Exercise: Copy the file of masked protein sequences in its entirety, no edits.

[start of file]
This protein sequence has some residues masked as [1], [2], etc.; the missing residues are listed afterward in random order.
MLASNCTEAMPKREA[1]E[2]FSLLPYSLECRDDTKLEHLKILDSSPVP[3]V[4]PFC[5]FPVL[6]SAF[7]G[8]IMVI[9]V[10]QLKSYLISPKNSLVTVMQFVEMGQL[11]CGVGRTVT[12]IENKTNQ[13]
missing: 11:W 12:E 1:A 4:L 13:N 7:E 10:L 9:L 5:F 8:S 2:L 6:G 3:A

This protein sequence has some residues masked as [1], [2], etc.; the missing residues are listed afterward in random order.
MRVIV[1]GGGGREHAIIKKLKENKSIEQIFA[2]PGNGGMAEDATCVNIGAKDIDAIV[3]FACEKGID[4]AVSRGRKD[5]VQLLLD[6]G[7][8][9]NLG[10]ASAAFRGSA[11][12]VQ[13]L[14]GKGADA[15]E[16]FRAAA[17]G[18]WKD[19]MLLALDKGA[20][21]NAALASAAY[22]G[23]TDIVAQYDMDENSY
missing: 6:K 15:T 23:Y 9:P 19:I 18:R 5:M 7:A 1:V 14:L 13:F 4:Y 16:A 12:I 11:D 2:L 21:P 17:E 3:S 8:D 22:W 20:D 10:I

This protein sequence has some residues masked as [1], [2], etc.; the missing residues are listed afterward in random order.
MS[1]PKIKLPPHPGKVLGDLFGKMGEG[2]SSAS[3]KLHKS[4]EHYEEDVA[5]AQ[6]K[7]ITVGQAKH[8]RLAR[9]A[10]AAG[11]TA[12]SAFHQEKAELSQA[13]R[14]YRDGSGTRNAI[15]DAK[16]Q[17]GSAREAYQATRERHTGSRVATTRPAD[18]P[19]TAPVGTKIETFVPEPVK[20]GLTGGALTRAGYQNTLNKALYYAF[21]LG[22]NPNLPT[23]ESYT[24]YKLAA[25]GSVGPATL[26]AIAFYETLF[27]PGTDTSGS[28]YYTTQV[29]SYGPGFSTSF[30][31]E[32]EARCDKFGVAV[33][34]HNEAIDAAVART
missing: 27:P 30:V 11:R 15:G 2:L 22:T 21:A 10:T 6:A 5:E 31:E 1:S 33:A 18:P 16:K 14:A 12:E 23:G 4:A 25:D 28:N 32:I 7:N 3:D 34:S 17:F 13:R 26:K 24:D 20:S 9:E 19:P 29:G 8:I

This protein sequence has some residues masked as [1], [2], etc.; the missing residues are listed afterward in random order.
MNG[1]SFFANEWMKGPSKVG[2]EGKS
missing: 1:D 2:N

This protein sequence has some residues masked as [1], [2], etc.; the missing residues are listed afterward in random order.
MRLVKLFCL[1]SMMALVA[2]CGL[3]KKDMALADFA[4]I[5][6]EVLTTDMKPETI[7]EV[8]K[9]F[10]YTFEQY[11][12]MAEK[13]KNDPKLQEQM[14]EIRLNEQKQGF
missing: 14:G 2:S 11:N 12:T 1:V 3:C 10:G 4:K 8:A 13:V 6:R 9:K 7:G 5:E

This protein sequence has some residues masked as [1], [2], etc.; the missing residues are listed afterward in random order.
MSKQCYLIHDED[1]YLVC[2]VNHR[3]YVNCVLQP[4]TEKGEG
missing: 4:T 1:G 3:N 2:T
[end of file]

This protein sequence has some residues masked as [1], [2], etc.; the missing residues are listed afterward in random order.
MLASNCTEAMPKREA[1]E[2]FSLLPYSLECRDDTKLEHLKILDSSPVP[3]V[4]PFC[5]FPVL[6]SAF[7]G[8]IMVI[9]V[10]QLKSYLISPKNSLVTVMQFVEMGQL[11]CGVGRTVT[12]IENKTNQ[13]
missing: 11:W 12:E 1:A 4:L 13:N 7:E 10:L 9:L 5:F 8:S 2:L 6:G 3:A

This protein sequence has some residues masked as [1], [2], etc.; the missing residues are listed afterward in random order.
MRVIV[1]GGGGREHAIIKKLKENKSIEQIFA[2]PGNGGMAEDATCVNIGAKDIDAIV[3]FACEKGID[4]AVSRGRKD[5]VQLLLD[6]G[7][8][9]NLG[10]ASAAFRGSA[11][12]VQ[13]L[14]GKGADA[15]E[16]FRAAA[17]G[18]WKD[19]MLLALDKGA[20][21]NAALASAAY[22]G[23]TDIVAQYDMDENSY
missing: 6:K 15:T 23:Y 9:P 19:I 18:R 5:M 7:A 1:V 14:L 13:F 4:Y 16:A 12:I 11:D 2:L 21:P 17:E 3:S 8:D 22:W 20:D 10:I

This protein sequence has some residues masked as [1], [2], etc.; the missing residues are listed afterward in random order.
MS[1]PKIKLPPHPGKVLGDLFGKMGEG[2]SSAS[3]KLHKS[4]EHYEEDVA[5]AQ[6]K[7]ITVGQAKH[8]RLAR[9]A[10]AAG[11]TA[12]SAFHQEKAELSQA[13]R[14]YRDGSGTRNAI[15]DAK[16]Q[17]GSAREAYQATRERHTGSRVATTRPAD[18]P[19]TAPVGTKIETFVPEPVK[20]GLTGGALTRAGYQNTLNKALYYAF[21]LG[22]NPNLPT[23]ESYT[24]YKLAA[25]GSVGPATL[26]AIAFYETLF[27]PGTDTSGS[28]YYTTQV[29]SYGPGFSTSF[30][31]E[32]EARCDKFGVAV[33][34]HNEAIDAAVART
missing: 27:P 30:V 11:R 15:G 2:L 22:T 21:A 10:T 6:A 5:E 31:E 1:S 33:A 18:P 16:K 14:A 12:E 23:G 4:A 25:D 28:N 32:I 7:N 3:D 34:S 17:F 13:R 26:K 24:D 20:S 9:E 19:P 29:G 8:I

This protein sequence has some residues masked as [1], [2], etc.; the missing residues are listed afterward in random order.
MNG[1]SFFANEWMKGPSKVG[2]EGKS
missing: 1:D 2:N

This protein sequence has some residues masked as [1], [2], etc.; the missing residues are listed afterward in random order.
MRLVKLFCL[1]SMMALVA[2]CGL[3]KKDMALADFA[4]I[5][6]EVLTTDMKPETI[7]EV[8]K[9]F[10]YTFEQY[11][12]MAEK[13]KNDPKLQEQM[14]EIRLNEQKQGF
missing: 14:G 2:S 11:N 12:T 1:V 3:C 10:G 4:K 8:A 13:V 6:R 9:K 7:G 5:E

This protein sequence has some residues masked as [1], [2], etc.; the missing residues are listed afterward in random order.
MSKQCYLIHDED[1]YLVC[2]VNHR[3]YVNCVLQP[4]TEKGEG
missing: 4:T 1:G 3:N 2:T